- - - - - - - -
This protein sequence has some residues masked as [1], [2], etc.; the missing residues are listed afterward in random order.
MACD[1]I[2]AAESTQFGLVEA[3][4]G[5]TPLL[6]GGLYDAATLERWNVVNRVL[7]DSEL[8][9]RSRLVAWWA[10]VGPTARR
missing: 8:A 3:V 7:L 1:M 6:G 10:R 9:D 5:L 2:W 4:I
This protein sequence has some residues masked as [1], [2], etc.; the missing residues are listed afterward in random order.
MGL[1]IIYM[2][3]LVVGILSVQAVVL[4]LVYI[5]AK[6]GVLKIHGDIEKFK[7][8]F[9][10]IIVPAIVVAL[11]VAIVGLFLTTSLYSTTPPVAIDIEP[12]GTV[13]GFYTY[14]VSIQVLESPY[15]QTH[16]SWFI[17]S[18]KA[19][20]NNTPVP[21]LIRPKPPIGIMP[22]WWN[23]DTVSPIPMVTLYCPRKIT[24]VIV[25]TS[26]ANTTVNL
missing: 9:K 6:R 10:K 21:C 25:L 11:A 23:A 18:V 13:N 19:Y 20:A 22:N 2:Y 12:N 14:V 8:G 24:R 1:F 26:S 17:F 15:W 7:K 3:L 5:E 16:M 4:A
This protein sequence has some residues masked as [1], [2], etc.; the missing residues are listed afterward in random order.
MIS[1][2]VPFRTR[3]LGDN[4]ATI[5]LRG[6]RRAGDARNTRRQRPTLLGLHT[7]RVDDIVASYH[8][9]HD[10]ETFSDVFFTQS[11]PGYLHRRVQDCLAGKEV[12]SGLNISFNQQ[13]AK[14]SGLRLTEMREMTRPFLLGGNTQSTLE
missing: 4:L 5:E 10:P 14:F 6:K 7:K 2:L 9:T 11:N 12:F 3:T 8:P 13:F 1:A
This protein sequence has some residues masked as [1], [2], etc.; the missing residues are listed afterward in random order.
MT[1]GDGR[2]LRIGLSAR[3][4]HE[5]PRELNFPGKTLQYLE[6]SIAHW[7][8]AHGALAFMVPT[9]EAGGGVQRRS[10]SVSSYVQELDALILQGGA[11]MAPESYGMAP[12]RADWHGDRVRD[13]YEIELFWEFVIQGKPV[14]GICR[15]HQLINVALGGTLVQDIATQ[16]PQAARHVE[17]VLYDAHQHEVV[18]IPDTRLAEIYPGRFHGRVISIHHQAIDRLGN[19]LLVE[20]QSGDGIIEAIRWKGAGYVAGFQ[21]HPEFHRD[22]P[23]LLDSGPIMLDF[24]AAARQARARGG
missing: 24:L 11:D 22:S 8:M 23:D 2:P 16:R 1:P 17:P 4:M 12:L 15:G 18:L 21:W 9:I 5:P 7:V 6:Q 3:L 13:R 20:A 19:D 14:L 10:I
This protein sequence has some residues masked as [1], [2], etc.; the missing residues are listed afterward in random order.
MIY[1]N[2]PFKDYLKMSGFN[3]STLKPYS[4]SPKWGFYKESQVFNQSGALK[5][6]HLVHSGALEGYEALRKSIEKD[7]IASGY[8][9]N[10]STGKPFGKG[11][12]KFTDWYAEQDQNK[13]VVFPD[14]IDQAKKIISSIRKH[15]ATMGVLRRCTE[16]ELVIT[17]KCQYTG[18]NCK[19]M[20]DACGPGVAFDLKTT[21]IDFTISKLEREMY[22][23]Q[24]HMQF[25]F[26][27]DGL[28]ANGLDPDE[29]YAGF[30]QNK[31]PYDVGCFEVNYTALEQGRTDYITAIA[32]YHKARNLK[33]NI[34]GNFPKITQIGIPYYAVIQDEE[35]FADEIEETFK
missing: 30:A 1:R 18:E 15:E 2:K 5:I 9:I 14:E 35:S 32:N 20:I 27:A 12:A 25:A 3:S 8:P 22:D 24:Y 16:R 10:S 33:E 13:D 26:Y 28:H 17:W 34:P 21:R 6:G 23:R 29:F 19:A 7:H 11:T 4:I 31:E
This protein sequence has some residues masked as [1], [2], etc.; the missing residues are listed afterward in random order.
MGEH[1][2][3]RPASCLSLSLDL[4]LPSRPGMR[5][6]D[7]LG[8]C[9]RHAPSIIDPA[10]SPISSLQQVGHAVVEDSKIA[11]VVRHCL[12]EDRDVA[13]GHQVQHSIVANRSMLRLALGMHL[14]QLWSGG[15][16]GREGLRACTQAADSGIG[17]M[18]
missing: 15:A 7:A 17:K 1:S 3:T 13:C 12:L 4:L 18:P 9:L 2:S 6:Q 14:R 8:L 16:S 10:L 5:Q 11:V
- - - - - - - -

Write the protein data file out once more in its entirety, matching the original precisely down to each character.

This protein sequence has some residues masked as [1], [2], etc.; the missing residues are listed afterward in random order.
MACD[1]I[2]AAESTQFGLVEA[3][4]G[5]TPLL[6]GGLYDAATLERWNVVNRVL[7]DSEL[8][9]RSRLVAWWA[10]VGPTARR
missing: 8:A 3:V 7:L 1:M 6:G 10:R 9:D 5:L 2:W 4:I
This protein sequence has some residues masked as [1], [2], etc.; the missing residues are listed afterward in random order.
MGL[1]IIYM[2][3]LVVGILSVQAVVL[4]LVYI[5]AK[6]GVLKIHGDIEKFK[7][8]F[9][10]IIVPAIVVAL[11]VAIVGLFLTTSLYSTTPPVAIDIEP[12]GTV[13]GFYTY[14]VSIQVLESPY[15]QTH[16]SWFI[17]S[18]KA[19][20]NNTPVP[21]LIRPKPPIGIMP[22]WWN[23]DTVSPIPMVTLYCPRKIT[24]VIV[25]TS[26]ANTTVNL
missing: 9:K 6:R 10:K 21:C 25:L 11:A 23:A 18:V 13:N 19:Y 20:A 22:N 2:Y 12:N 14:V 8:G 24:R 1:F 26:S 17:F 15:W 7:K 3:L 5:E 16:M 4:A
This protein sequence has some residues masked as [1], [2], etc.; the missing residues are listed afterward in random order.
MIS[1][2]VPFRTR[3]LGDN[4]ATI[5]LRG[6]RRAGDARNTRRQRPTLLGLHT[7]RVDDIVASYH[8][9]HD[10]ETFSDVFFTQS[11]PGYLHRRVQDCLAGKEV[12]SGLNISFNQQ[13]AK[14]SGLRLTEMREMTRPFLLGGNTQSTLE
missing: 4:L 5:E 10:P 14:F 6:K 7:K 2:L 9:T 11:N 12:F 3:T 8:P 13:F 1:A
This protein sequence has some residues masked as [1], [2], etc.; the missing residues are listed afterward in random order.
MT[1]GDGR[2]LRIGLSAR[3][4]HE[5]PRELNFPGKTLQYLE[6]SIAHW[7][8]AHGALAFMVPT[9]EAGGGVQRRS[10]SVSSYVQELDALILQGGA[11]MAPESYGMAP[12]RADWHGDRVRD[13]YEIELFWEFVIQGKPV[14]GICR[15]HQLINVALGGTLVQDIATQ[16]PQAARHVE[17]VLYDAHQHEVV[18]IPDTRLAEIYPGRFHGRVISIHHQAIDRLGN[19]LLVE[20]QSGDGIIEAIRWKGAGYVAGFQ[21]HPEFHRD[22]P[23]LLDSGPIMLDF[24]AAARQARARGG
missing: 24:L 11:D 22:S 8:M 23:D 2:P 16:R 1:P 17:P 4:M 12:L 15:G 18:L 21:W 9:I 5:P 7:V 6:Q 3:L 13:R 20:A 19:D 14:L 10:I
This protein sequence has some residues masked as [1], [2], etc.; the missing residues are listed afterward in random order.
MIY[1]N[2]PFKDYLKMSGFN[3]STLKPYS[4]SPKWGFYKESQVFNQSGALK[5][6]HLVHSGALEGYEALRKSIEKD[7]IASGY[8][9]N[10]STGKPFGKG[11][12]KFTDWYAEQDQNK[13]VVFPD[14]IDQAKKIISSIRKH[15]ATMGVLRRCTE[16]ELVIT[17]KCQYTG[18]NCK[19]M[20]DACGPGVAFDLKTT[21]IDFTISKLEREMY[22][23]Q[24]HMQF[25]F[26][27]DGL[28]ANGLDPDE[29]YAGF[30]QNK[31]PYDVGCFEVNYTALEQGRTDYITAIA[32]YHKARNLK[33]NI[34]GNFPKITQIGIPYYAVIQDEE[35]FADEIEETFK
missing: 30:A 1:R 18:E 15:E 2:K 5:I 9:I 14:E 35:S 32:N 20:I 27:A 12:A 25:A 3:S 8:P 22:D 24:Y 16:R 10:S 33:E 13:D 26:Y 28:H 17:W 34:P 21:R 6:G 23:R 29:F 19:A 7:H 11:T 4:I 31:E
This protein sequence has some residues masked as [1], [2], etc.; the missing residues are listed afterward in random order.
MGEH[1][2][3]RPASCLSLSLDL[4]LPSRPGMR[5][6]D[7]LG[8]C[9]RHAPSIIDPA[10]SPISSLQQVGHAVVEDSKIA[11]VVRHCL[12]EDRDVA[13]GHQVQHSIVANRSMLRLALGMHL[14]QLWSGG[15][16]GREGLRACTQAADSGIG[17]M[18]
missing: 15:A 7:A 17:K 1:S 3:T 13:C 12:L 4:L 18:P 9:L 2:S 6:Q 14:R 8:L 16:S 10:L 5:Q 11:V